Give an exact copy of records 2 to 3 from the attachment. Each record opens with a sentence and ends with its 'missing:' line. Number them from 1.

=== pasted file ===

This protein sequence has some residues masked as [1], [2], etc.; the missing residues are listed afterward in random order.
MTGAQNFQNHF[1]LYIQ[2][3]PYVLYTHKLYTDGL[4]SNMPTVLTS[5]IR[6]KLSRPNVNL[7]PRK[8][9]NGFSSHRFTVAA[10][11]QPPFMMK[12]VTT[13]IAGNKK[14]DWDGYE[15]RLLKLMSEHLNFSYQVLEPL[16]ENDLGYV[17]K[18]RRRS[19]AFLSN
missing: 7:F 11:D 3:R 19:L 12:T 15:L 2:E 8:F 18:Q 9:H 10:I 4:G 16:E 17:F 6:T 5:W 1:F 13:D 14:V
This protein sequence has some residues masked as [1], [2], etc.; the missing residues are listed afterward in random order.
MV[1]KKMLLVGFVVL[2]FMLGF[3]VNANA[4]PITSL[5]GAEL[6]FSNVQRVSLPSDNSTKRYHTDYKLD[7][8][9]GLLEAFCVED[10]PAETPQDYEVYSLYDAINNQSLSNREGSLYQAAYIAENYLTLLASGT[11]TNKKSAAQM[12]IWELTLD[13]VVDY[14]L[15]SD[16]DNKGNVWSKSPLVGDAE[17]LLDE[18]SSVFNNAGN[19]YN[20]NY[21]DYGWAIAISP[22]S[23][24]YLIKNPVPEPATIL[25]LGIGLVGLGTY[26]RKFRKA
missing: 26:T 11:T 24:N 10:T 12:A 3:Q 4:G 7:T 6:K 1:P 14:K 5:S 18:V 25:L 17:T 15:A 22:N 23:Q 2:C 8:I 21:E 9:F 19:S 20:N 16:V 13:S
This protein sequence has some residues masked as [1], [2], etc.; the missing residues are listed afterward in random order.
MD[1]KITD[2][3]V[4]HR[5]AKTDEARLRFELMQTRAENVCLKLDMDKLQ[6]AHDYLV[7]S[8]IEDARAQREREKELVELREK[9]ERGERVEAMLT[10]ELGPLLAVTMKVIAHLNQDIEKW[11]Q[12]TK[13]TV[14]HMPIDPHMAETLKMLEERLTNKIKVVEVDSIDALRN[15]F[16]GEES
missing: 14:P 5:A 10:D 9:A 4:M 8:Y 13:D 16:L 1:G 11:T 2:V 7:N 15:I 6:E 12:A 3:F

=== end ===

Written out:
This protein sequence has some residues masked as [1], [2], etc.; the missing residues are listed afterward in random order.
MV[1]KKMLLVGFVVL[2]FMLGF[3]VNANA[4]PITSL[5]GAEL[6]FSNVQRVSLPSDNSTKRYHTDYKLD[7][8][9]GLLEAFCVED[10]PAETPQDYEVYSLYDAINNQSLSNREGSLYQAAYIAENYLTLLASGT[11]TNKKSAAQM[12]IWELTLD[13]VVDY[14]L[15]SD[16]DNKGNVWSKSPLVGDAE[17]LLDE[18]SSVFNNAGN[19]YN[20]NY[21]DYGWAIAISP[22]S[23][24]YLIKNPVPEPATIL[25]LGIGLVGLGTY[26]RKFRKA
missing: 26:T 11:T 24:N 10:T 12:A 3:Q 4:G 7:T 6:K 1:P 14:K 5:S 18:V 25:L 17:T 15:A 22:N 23:Q 2:C 8:I 21:E 9:F 19:S 20:N 16:V 13:S
This protein sequence has some residues masked as [1], [2], etc.; the missing residues are listed afterward in random order.
MD[1]KITD[2][3]V[4]HR[5]AKTDEARLRFELMQTRAENVCLKLDMDKLQ[6]AHDYLV[7]S[8]IEDARAQREREKELVELREK[9]ERGERVEAMLT[10]ELGPLLAVTMKVIAHLNQDIEKW[11]Q[12]TK[13]TV[14]HMPIDPHMAETLKMLEERLTNKIKVVEVDSIDALRN[15]F[16]GEES
missing: 14:P 5:A 10:D 9:A 4:M 8:Y 13:D 16:L 1:G 11:T 2:V 7:N 15:I 6:E 12:A 3:F